Capri is a stunningly beautiful island located on the south side of the Gulf of Naples in the Tyrrhenian Sea in the Campania region of Italy. Besides being a popular resort for European artists, writers and celebrities, the island has also inspired the ever popular song, Isle of Capri. The song was written in 1934 by Jimmy Kennedy and the music composed by Wilhem Grosz. The two worked together well in tandem working on several hit songs including Harbour Lights, Red Sails in the Sunset, When Budapest Was Young, and of course, Isle of Capri.
Isle of Capri, ever since its first recordings, has been a worldwide hit and has been sung down the years, among others, by singers like Gracie Fields, Bing Crosby, Rosemary Clooney and Frank Sinatra. The song has also got popular versions that have been sung in French and Spanish.
As Hindi cinema found itself dealing with more and more urban themes post Indian Independence, the West proved to be a great source of ‘inspiration’ for our composers to incorporate more jazzy tunes and orchestration to their songs. It is well known, for instance, that C Ramchandra based his ever popular ditty, Gore Gore O Banke Chhore, sung by Lata Mangeshkar and Amirbai Karnataki for the Filmistan production Samadhi (1950), on Edmundo Ros’ landmark Chico Chico From Puerto Rico; or that OP Nayyar turned to My Darling Clementine, while composing his iconic Bombay song, Ae Dil Hai Mushkil Jeena Yahan for the Guru Dutt production CID (1956).
It was but a matter of time before one of our music directors ‘discovered’ Isle of Capri. Sure enough, Madan Mohan was inspired for not one but two versions of the song for the 1956 film, Mem Sahib. The film stars Meena Kumari in one of her lighter and most likeable roles, along with Kishore Kumar, Shammi Kapoor (in a negative role) and Kum Kum, and is directed by RC Talwar. In the film, the Meena Kumari and Kishore Kumar characters are engaged in childhood and then they part. She grows up to be a spoilt, rich, modern miss who rebels against standard social norms while he grows up as a devotee in a hermitage and sprouts ‘wisdom’ on Indian culture. So when they meet, of course, it’s a battle, not just between the sexes, but also between so called corrupting Western values and good ol’ Indian traditions. To add to the complication, a charming scoundrel, Shammi Kapoor, is also wooing Meena Kumari for her wealth and she appears to be totally smitten by him…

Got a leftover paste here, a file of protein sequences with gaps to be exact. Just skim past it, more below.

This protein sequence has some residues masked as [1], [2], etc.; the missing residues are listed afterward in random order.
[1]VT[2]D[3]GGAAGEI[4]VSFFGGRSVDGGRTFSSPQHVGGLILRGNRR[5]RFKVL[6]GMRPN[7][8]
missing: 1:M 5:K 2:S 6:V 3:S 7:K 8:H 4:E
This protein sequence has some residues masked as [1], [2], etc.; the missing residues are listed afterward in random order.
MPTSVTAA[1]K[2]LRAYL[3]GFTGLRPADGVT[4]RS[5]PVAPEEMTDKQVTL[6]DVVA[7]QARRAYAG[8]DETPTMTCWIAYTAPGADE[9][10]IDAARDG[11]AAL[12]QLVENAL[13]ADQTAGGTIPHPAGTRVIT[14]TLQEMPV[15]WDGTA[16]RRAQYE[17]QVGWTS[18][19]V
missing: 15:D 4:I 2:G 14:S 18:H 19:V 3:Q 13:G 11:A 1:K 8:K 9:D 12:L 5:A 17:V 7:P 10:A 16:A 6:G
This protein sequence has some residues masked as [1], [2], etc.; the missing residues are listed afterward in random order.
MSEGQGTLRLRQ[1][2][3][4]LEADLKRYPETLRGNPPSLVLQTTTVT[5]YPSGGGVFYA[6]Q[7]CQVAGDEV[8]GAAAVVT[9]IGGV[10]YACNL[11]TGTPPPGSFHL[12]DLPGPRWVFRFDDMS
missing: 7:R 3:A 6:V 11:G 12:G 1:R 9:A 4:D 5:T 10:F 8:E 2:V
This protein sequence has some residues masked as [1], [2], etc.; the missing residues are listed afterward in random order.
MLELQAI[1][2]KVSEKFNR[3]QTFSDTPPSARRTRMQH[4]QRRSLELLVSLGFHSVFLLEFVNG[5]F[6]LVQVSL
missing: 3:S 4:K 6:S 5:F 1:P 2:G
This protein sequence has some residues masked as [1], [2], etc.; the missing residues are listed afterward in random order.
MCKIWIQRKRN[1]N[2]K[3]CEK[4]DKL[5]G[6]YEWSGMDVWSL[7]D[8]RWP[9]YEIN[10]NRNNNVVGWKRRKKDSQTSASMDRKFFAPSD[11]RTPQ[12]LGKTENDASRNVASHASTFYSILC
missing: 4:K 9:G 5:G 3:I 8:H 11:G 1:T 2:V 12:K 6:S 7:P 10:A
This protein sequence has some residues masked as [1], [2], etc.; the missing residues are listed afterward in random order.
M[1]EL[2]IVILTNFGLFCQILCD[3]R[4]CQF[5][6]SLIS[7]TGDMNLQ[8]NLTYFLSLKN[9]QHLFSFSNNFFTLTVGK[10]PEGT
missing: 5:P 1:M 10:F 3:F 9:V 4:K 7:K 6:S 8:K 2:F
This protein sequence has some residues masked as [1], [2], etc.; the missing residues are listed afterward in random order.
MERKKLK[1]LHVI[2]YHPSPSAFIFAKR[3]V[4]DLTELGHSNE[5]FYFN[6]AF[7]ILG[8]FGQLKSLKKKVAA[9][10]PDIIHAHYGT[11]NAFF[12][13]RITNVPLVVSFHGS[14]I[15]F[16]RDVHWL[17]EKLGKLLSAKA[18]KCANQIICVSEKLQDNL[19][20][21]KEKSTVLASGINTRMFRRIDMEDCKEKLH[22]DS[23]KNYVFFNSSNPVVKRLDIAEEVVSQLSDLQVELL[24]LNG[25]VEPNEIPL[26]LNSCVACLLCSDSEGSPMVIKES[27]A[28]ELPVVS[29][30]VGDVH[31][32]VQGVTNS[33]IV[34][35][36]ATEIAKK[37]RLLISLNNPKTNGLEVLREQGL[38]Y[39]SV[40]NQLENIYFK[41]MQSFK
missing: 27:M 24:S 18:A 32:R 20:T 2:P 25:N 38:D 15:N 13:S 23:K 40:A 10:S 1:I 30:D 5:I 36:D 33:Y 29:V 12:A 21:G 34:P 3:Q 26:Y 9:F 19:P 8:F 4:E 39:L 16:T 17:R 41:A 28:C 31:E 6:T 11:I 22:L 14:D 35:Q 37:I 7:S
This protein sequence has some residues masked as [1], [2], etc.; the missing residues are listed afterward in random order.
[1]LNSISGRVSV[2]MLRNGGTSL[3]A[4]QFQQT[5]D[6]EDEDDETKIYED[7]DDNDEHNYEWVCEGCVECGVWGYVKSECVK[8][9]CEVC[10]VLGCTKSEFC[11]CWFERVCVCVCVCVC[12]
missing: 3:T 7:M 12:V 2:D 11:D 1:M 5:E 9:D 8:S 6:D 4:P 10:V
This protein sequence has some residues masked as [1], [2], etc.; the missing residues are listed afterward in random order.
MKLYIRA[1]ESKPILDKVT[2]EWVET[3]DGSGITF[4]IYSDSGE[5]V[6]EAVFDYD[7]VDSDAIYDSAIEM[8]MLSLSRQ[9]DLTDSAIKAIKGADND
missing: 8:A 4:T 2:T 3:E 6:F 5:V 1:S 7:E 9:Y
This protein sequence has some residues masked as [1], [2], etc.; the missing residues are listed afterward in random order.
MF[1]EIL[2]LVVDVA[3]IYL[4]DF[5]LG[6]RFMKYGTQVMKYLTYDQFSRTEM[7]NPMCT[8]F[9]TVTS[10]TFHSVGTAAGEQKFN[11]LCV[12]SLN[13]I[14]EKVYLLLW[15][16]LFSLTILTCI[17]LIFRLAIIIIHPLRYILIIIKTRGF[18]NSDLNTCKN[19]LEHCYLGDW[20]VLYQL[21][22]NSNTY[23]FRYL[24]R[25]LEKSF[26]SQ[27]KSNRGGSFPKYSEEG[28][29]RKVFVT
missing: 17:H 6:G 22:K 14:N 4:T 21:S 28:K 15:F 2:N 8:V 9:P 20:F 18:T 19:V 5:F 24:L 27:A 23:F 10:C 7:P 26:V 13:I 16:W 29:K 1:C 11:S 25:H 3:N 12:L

The songs, both having the opening words Dil Dil Se Mila Kar Dekho, come as female and male solos, sung by Asha Bhosle and Kishore Kumar respectively. Both songs are picturized on Meena Kumari and Kishore Kumar.
The first version in the film comes more than an hour into the film when Meena Kumari pretends to be interested in Kishore Kumar and who, outside the world of the ashram he has grown up in, is just getting introduced to the ways of the ‘sinful’ world.
The second version comes about half an hour later once Kishore Kumar, now having fallen hook line and sinker for Meena Kumari, has succumbed to the lifestyle of the rich and wealthy. To his mother’s shock, dressed in a suit and all, he tells her that instead of eating dinner at home, he is going out to eat in a hotel and that too with a knife and fork! As he gets in and lifts the roof of his car, he recalls the earlier song but imagines it differently now with him being the driver and Meena Kumari the passenger.
Interestingly, Isle of Capri also found inspiration as a cabaret number in the Tamil film CID Shankar (1970)!